The art: The first page has four panels that wonderfully show how horror has come to Sunnydale. Each could have been a few pages long. The second and third page is a double-paged splash that shows the gigantic monsters beginning to swarm the city. I don’t like this work as much because the buildings are sketchy and the creatures, save the flying monsters, are teases from a distance. I’ve liked Eleonora Carlini’s work in previous books, such as AfterShock Comics’ Backways. I’m liking the faces on several familiar characters, such as Spike, Cordelia, and Xander, with the later having a Bruce Campbell chin. Buffy and Anya don’t resemble their television personas, but they’re recognizable when named. The character that becomes Buffy’s partner in the bowels of the high school looks much younger than he was on television. Dru looks incredibly different. I was initially not liking Carlini’s take on this classic villain, but by the final pages came up, I found myself really enjoying this new look. It takes a lot to impress an “old” Buffy fan like me, so my hat’s off to her for accomplishing this. The entrance atop Page 10 is excellent — that’s how to make an entrance! There’s a good text free panel that ends 11 and it’s also strong. I really like the layout for 12, with each panel showing the danger growing. 14 has a lot of blank space in the lower right; it does increase the mood, but I would rather see what’s in the location than imagining it. The fighting on 16 is good, but I really wanted more of this. After all, it is the first time this pair have fought side by side — it should be a moment. The reveal on 19 is good, filled with some great emotion, but it’s undercut by the coloring being slightly off. 20 and 21 are incredible set pieces, with the transition between panels on the latter brilliant, reminding me of the classic episode “The Gift.” There are two more pages after this, with an excellent illustration ending the issue. I’m liking the majority of this book, but am not thrilled with the title character and companion. Overall grade: B+

The colors: Cutting to the chase, the colors by Cris Peter are too dark at times. The first page is good, with the orange streaks in the concrete threatening and the bottom panel killer. I like how Dru’s narration is given a deep red so the reader may identify it as her thoughts. The second and third page are too dark, with the computer effect coloring for the explosion is unreal, even for a comic book. I like the cool blues that begin in Anya’s shop, but then they go violet for no discernible reason. I wish they had stayed blue to maintain the emptiness. The library is really dark. Yes, the lights are out, but in comic books cheating with reality should be the rule, even with colors. I really like page 12’s colors, but the two pages that follow are too dark, making it difficult to see the artwork by Carlini. Reds and oranges explode sensationally for the fight on 16, but the aftermath on 17 is again too dark. I love the black and whites on the character on the next page, but the item that’s the focus should have remained consistently colored. 20 and 21 are also too dark. Thankfully, the book ends with an explosion of violent oranges. I need brighter colors to see the artwork. Overall grade: C-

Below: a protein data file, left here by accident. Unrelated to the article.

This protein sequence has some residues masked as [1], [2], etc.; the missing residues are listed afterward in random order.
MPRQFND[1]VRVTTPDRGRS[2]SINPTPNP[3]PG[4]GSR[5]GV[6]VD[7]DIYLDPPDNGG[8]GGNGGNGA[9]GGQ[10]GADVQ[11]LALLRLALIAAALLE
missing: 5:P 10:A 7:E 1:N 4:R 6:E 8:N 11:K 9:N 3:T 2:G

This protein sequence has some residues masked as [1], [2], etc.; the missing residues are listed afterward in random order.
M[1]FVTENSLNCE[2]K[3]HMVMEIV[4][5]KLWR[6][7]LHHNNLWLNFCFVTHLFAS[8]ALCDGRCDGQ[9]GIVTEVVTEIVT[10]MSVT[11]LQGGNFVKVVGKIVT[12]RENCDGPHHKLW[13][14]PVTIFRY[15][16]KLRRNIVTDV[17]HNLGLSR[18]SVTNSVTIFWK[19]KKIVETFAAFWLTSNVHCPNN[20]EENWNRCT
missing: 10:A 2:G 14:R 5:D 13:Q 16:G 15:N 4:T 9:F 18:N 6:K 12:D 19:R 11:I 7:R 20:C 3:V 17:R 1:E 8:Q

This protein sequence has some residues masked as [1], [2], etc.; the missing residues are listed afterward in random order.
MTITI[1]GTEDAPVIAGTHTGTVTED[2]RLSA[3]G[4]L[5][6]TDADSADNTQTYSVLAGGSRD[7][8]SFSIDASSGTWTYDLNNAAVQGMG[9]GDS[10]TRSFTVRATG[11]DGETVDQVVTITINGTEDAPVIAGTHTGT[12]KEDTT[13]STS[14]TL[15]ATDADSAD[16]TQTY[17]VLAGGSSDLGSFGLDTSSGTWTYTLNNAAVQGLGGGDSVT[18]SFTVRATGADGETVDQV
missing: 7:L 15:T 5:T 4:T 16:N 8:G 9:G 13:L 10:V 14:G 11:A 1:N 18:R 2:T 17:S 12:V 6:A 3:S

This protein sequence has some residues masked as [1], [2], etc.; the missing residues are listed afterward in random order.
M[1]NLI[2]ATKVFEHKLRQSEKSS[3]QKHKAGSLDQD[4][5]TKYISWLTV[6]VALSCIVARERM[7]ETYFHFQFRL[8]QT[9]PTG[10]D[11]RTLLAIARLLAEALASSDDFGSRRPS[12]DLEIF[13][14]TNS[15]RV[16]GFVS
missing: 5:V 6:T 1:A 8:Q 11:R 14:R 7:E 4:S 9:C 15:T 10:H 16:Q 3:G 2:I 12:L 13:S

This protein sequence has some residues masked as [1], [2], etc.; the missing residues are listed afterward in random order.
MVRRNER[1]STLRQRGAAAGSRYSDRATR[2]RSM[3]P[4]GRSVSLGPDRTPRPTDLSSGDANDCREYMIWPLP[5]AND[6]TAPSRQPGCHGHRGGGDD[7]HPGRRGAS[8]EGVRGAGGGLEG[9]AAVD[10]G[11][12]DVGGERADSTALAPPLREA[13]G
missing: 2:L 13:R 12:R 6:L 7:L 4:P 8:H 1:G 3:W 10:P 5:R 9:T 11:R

The letters: Ed Dukeshire creates the book’s narration for Dru, signage, dialogue, whispered speech, sounds, yells, and the tease for next issue. I love Dru’s unique thoughts, giving her that crazy lilt that Juliet Landau gave her. The signs are fitting for their locales. The dialogue is easy to read, and it’s shrunken to give characters whispered speech, and enlarged for yells. The sounds are good when they appear, but there’s not enough of them during the chaotic scenes, such as on 16. The tease for next issue uses a font that makes me incredibly happy to see. Overall grade: B+ 

The final line: A solid start with several changes to the classic television adventures. The meeting that occurs is good, but is hard to see at times due to the coloring. I like the art, though the two leads look nothing like the actors that played them. I’m open to more of this series, but it’s not knocking my socks off. Overall grade: B

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Patrick Hayes was a contributor to the Comic Buyer's Guide for several years with "It's Bound to Happen!" and he's reviewed comics for TrekWeb and TrekCore. He's taught 8th graders English for 20 years and has taught high school English for five years and counting. He reads everything as often as he can, when not grading papers or looking up Star Trek, Star Wars, or Indiana Jones items online.